About David Theodore
As founder of Microwave Bypass, David developed the first wireless internet tech, (today, "fixed wireless access"). It connected world leading institutions and tech firms through the 1990's, delivering full 10Mbps, 802.3 Ethernet.
In 2010, David led the low-latency frenzy, securing a 720-mile, 6GHz route between the CME & NYSE.
Today, David is co-founder of Climate Resilient Internet, LLC, breathing new life into wireless backhaul as a Certified Standard for mission critical business and government operations.
Let me tell you about the greatest WISP opportunity in a generation.
Chances are, you never heard of Microwave Bypass. I founded it in my twenties and we were the first vendor in fixed wireless access, developing the tech entirely from scratch. And we killed it, peaking at an 80% market share in the late 1990s, and in that early success is a lesson for aspiring WISPs. But, first let me give you a little more background.
We were in a unique position, because there was hardly any fiber in the ground. And so we connected hundreds of world leading institutions and tech companies eager to tap the emerging internet, including the very first web addresses, like Symbolics (first dot-com domain registered on the internet).
It may surprise you, but ten years before 802.11 emerged at 2 Mbps, we were pushing 10 Mbps (FD), matching the full internet backbone speed at the time. We did it by modifying a licensed 23GHz radio (from analog video) and mating it with an 802.3 interface (EtherWave Transceiver) that went to a bridge or router.
The takeaway for WISPs, is that FWA started with enterprise users and was widely respected there. Not to mention, profit margins were a dream and as a Layer-2 service, support couldn't have been easier.
LAN Times, Charting the 90s Top Contenders, featuring Microwave Bypass Systems, Inc.
Today, enterprise IT managers have no respect for fixed wireless.
Considering the history I just laid out, it's ironic that today's enterprise users are such snobs against fixed wireless. Most gave up on microwave backhaul decades ago. And rightly so, because fiber far exceeds wireless bandwidth, yet I was a lone voice advocating for a hybrid environment, keeping microwave in place as backup.
100% fiber SLAs killed that idea and I have to admit that redundant and diverse fiber largely held in the decades where weather was fairly "normal" and we weren't so dependent on the cloud. Today, it's a different story.
The power grid is aging and overtaxed, and so it's a single point of failure for fiber. It doesn't matter how much of it you put in the ground. And then of course fiber infrastructure also takes a beating in natural disasters, often taking days and weeks to restore. Can any business run without internet and cloud access all that time?
The "race to the bottom" for WISPs
It's awesome that fixed wireless made the migration to residential. Millions more are being served that way. On the other hand, residential accounts generate the least revenue and are the hardest to service.
WISPs are in a race to the bottom where it's all about lowest price. Fixed wireless is getting crushed by the fiber lobby and inflation will only add to the squeeze. Consolidation is coming and many WISPs will perish.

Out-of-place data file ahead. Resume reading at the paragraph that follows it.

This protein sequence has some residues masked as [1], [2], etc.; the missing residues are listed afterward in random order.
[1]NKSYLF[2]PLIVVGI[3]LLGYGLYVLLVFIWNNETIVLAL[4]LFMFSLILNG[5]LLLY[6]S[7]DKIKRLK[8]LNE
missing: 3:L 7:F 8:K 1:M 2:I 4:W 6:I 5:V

Is there a way out of the death spiral? You bet there is.
Here's what I think we need. And forget competition, because it'll expand our market size, exponentially.
What I'm talking about is a new class of internet service, based on an emerging standard, *certified* for resilience to extreme weather and grid outages. There, it's all about business continuity, public health, safety, and essential government services. That, my friends, is the greatest value proposition for WISPs, 100% about criticality and quality, never about lowest price.
And if you don't like the term "climate change", consider that climate resilience funding will dwarf government spending to close the digital divide. It's estimated that half a trillion dollars will be spent worldwide. Even just my state of Massachusetts has a $2 billion fund for municipal "climate readiness".
It doesn't matter what we think about climate change. This is about the business opportunity. And mark my words, *Certified Resilient Internet* will become a mandate around critical industries and infrastructure, just like backup power. Because, let's face it, resilient power doesn't mean squat to a business, if it can't communicate or access its data.
Today, as co-founder of Climate Resilient Internet, I'm spearheading the first draft of our resilience standard, anticipating a certification program by December 2022.
Advancing fixed wireless from the dawn of the internet.
Here's the little known fixed wireless origin story, pre-fiber, when 10 Mbps (802.3) FW ran the tables.
The tech was designed, built and installed by Microwave Bypass, a business I founded in my twenties. Here's my first thought-leadership on FWA, supported by widely favorable trade press and installs at hundreds of world leading universities, hospitals, research centers and tech firms, eager to tap the emerging internet.
While fiber eventually killed the wireless backhaul business, a massive new opportunity emerged, bringing fixed wireless to the home.
I consulted and wrote extensively in this time, garnering wide readership and high engagement. My most liked stories were about RF elements, 5G, Siklu, Mimosa and the so-called, "cowboy mentality" in the WISP industry. They're still relevant, if you'd like to check them out.
The new value proposition is about internet resilience for business and government, Certified for extreme weather to protect critical access where failure isn't an option. Think, "lifeboats for the internet."
For Certified Providers (WISPs), *this* is how you escape the race to the bottom. We're about quality and criticality, not lowest price, and Certification will help you kill it in the enterprise market.